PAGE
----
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Paleo Pantry Staples List

By Sharon Lehman on Aug 12, 2021

Chomps Paleo Pantry Snacks

One of the core principles of a successful and enjoyable Paleo lifestyle is home-prepared meals and snacks. 

Keeping your kitchen and pantry well-stocked with ingredients for meals and snacks makes sticking with the Paleo diet easier and more successful long-term.

The Paleo diet is made up of unprocessed foods. The following foods are included on the Paleo diet:

  • Meat
  • Poultry
  • Seafood
  • Eggs
  • Vegetables
  • Fruits
  • Nuts
  • Seeds
  • Herbs
  • Healthy fats like coconut oil, extra virgin olive oil, and avocado oil

The following foods are limited or eliminated on the paleo diet:

  • Dairy products
  • Grains, including wheat, rice, and corn
  • Legumes, like beans and lentils
  • Sugar
  • Processed foods

While many Paleo-approved foods are perishable items like meat and produce, we’ve created a list of pantry items to add to your grocery list. Here are some of our favorite, flavor-packed Paleo pantry staples.

Beef Jerky

Chomps Paleo Beef Jerky

The #1 paleo snack to have in your pantry at all times is beef jerky meat sticks! It’s both a great snack and a great addition to any meal. Chomps Original Beef Jerky Sticks weigh in at just 90 calories. And with 9 grams of protein per stick, they can be a great protein supplement to any meal, helping you to stay fueled and full.

Canned Tomatoes

It’s a complete myth that canned produce is nutritionally inferior to fresh fruits and vegetables. While the heat and pressure of canning can destroy some nutrients, canned tomatoes are still a good source of fiber, vitamin C, and lycopene.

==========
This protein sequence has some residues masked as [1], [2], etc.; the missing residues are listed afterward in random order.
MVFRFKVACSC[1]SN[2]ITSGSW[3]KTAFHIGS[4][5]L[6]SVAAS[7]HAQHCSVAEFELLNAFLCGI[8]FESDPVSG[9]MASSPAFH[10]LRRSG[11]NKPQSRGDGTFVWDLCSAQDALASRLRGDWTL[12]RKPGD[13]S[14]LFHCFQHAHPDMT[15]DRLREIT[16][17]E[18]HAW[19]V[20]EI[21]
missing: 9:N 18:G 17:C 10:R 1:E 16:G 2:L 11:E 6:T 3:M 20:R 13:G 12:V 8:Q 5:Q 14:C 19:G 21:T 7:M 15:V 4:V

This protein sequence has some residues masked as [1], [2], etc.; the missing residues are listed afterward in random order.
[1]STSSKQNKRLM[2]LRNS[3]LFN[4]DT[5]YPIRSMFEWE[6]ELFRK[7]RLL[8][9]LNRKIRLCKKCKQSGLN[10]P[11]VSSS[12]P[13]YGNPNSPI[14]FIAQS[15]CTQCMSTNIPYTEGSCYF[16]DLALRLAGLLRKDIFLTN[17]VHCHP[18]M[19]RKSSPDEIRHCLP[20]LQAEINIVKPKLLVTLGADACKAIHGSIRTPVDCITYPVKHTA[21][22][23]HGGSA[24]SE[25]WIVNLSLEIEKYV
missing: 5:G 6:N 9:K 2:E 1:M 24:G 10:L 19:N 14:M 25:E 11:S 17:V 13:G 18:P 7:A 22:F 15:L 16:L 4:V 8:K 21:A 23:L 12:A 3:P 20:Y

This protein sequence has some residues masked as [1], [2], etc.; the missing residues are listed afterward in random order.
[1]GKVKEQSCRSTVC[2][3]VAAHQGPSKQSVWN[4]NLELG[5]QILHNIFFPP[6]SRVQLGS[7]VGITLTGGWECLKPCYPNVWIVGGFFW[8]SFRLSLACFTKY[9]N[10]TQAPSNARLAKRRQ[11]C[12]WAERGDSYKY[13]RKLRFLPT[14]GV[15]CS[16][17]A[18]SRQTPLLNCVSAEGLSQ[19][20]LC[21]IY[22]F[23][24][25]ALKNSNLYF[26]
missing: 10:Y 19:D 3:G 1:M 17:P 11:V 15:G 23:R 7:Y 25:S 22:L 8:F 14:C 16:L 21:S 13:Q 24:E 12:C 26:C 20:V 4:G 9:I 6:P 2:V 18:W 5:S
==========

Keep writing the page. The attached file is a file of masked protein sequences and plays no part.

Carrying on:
Homemade sauces or soups made with canned crushed, diced, or whole tomatoes come together faster, easier. Oftentimes dishes with canned tomatoes are more flavorful compared to cooking with fresh tomatoes.

Grain-Free Flours

Almond flour and coconut flour are examples of grain-free flours that can be enjoyed as part of a Paleo lifestyle. Although moderation is still recommended for Paleo versions of baked goods and sweets, these flours are great to keep on hand when the urge to bake hits.

These flours are lower in carbohydrates and higher in fiber, protein, and fat than wheat flours. Almond and coconut flour contain a high amount of fat, therefore they should be stored in the refrigerator to prevent rancidity and help them last longer.

Assorted Nuts & Nut Butters

Whether you reach for almonds, cashews, pecans, walnuts, or peanuts, nuts are full of healthy fat, protein, and fiber. They’re also a good source of vitamins and minerals, including vitamin E, magnesium, zinc, and selenium.

Choose raw nuts over roasted and natural nut butters. Roasted nuts and prepared trail mixes often contain added PUFA oil(s), sugar, and salt. Look for a natural nut butter that contains just nuts and no added oils or sugar.